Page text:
Another important element for app developers is the algorithms that are used to translate between data generated and information about personal health data. For example, if biosensors and their related apps are going to be used to generate credible healthcare data, we need transparency about how underlying algorithms translate the sensor information into a score and what that score means. For example, if we look at a “steps” monitoring app, we need to understand exactly how the number of steps you took measures up. Generally these biosensors aren’t true checking every time your foot hits the ground, but rather they translate the distance you cover into a count of number of steps. What if your stride is bigger than mine? What is the algorithm that calculates this? A company needs to disclose these algorithms in order to be credible.
In terms of enabling patients to control their data, I believe patients need the ability to pull their data back if they feel it’s being misused. If patients can’t do that, how are we going to develop a trusted system?
Slone Partners: What do you see as the biggest roadblock in cancer research today, and what can we do to change it?
Dr. Abernethy: There is so much excitement about how “big data” is going to help us advance cancer research. I am excited too! But, the biggest roadblock we face in cancer research today is the infrastructure problem I described above coupled with “magical thinking.” Those who don’t understand the infrastructure problem think that a simple set of solutions are going to fix the issue with a press of the button; the comment that I always love is “we just need interoperable electronic health records”. But there is no magic in this; we need to do the good old-fashioned work of sorting it out – we need to first build the highway. The infrastructure issue is a messy, overwhelming and an incredibly hard problem to solve, but it must be dealt with in order to move forward in meaningful ways. And then we have to be sure that we can analyze data in a responsible and credible way. And perhaps most importantly, we need the patient voice in this every step of the way.
I am really proud of where we are today. Strides are being made across the industry. The steps that we’re taking at Flatiron Health to organize, clean and process unstructured data will help overcome this obstacle. It is really fun to see how the analytics space is moving forward.
Slone Partners: In your opinion, what is the most pressing issue that must be resolved in data management for Personalized Medicine to reach its potential?
Dr. Abernethy: I’ve outlined above what needs to be solved in terms of infrastructure. Now let me share why it’s important for personalized medicine. Imagine that I’m a 48-yr old woman diagnosed with early-stage breast cancer, a family history of breast cancer, unknown genetic mutation status, and that I am a non-smoker who eats a low-fat diet, drinks alcohol occasionally, and has a notable past medical history for melanoma on my arm, and a family genetic history of neuroendocrine tumors. It is really hard for my doctor to keep up with all of those facts and use them to determine precisely the right treatment for me. That is where data can help. In order to personalize my care, all of those details can be rapidly transferred into digitized, analyzable data that can be matched with algorithms to provide a recommendation of the right treatment aligned with my personal characteristics. But I need my data cleaned up and standardized before any of that work can be done. And then, as we have more (and better!) information about diagnostic tests, biology, and important personal details, this information can be layered in to progressively personalize my treatments. In other words, getting the data right is the critical foundational step.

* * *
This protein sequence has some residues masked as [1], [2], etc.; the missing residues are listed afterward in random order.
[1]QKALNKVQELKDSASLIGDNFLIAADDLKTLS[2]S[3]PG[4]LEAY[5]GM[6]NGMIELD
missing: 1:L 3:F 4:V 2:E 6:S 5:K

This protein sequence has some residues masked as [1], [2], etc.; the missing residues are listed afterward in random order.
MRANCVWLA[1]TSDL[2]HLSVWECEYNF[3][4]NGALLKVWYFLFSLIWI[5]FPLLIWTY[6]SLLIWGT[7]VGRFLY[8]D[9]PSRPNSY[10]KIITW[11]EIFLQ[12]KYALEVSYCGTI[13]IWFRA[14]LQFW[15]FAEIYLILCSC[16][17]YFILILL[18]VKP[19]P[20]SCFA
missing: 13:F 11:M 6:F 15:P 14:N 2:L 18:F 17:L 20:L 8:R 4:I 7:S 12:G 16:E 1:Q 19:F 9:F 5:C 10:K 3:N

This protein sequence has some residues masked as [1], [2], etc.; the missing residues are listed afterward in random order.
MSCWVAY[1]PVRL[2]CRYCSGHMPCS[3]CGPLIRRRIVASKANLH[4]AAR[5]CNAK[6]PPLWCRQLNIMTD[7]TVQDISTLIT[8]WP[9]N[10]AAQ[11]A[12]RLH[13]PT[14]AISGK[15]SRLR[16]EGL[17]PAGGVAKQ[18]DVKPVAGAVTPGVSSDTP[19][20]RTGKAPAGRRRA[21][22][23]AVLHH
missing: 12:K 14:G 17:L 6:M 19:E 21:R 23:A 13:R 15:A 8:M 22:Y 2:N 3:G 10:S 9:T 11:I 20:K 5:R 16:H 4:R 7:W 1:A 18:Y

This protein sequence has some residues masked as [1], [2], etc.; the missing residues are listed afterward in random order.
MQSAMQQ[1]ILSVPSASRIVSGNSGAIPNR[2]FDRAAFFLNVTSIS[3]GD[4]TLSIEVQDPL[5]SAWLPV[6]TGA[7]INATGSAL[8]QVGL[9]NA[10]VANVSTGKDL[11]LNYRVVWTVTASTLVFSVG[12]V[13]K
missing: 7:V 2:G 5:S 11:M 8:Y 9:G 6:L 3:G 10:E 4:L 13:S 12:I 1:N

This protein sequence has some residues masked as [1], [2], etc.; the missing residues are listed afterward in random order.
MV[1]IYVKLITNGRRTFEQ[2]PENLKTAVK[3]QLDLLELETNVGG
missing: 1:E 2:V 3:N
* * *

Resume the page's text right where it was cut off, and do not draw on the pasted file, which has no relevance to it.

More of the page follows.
Slone Partners: How does Flatiron Health fit into all of this?
Dr. Abernethy: These are all of the problems that we are trying to solve at Flatiron Health. I am an oncologist and a clinical researcher. I came to Flatiron Health because I knew that in order to help move the needle, I need to get my hands dirty. Being able to harness data for our future means that we have to get the underlying infrastructure right. We need to take out the time for dataset preparation in order to be able to focus our time on analyses. And the analyses have to be accurate – and clinically actionable.
About Amy Abernethy
Amy P. Abernethy, M.D., Ph.D., is the Chief Medical Officer/Chief Scientific Officer and SVP Oncology at Flatiron Health, a healthcare technology company focused on organizing the world’s cancer data and making it actionable for providers, patients, researchers and life sciences. At Flatiron, Dr. Abernethy leads the Oncology and Science parts of the organization. She is a hematologist/oncologist and palliative medicine physician, and an internationally recognized cancer clinical researcher.
With over 400 publications, Dr. Abernethy is an expert in cancer outcomes research, clinical trials, patient reported outcomes, evaluation of healthcare quality, health services research, clinical informatics and patient-centered care. She is an appointee to the National Academy of Medicine’s (formerly the Institute of Medicine) National Cancer Policy Forum, on the Executive Board for the Personalized Medicine Coalition, and Past President of the American Academy of Hospice & Palliative Medicine.
Before joining Flatiron, Dr. Abernethy was Professor of Medicine at Duke University School of Medicine and ran the Center for Learning Health Care in the Duke Clinical Research Institute and Duke Cancer Care Research Program in the Duke Cancer Institute. For more than a decade, she has pioneered the development of technology platforms to spur novel advancements in cancer care, including the development of systems by which big data can support tracking cancer care, drug development, personalized medicine and scientific discovery. Joining Flatiron was the obvious next step.
Dr. Abernethy went to the University of Pennsylvania as an undergraduate and then medical school at Duke, where she also did her Internal Medicine residency, a year as Chief Resident, and her hematology/oncology fellowship. She has her Ph.D. from Flinders University in Australia, focused on evidence-based medicine. She is also on the Board of Directors of athenahealth, Inc.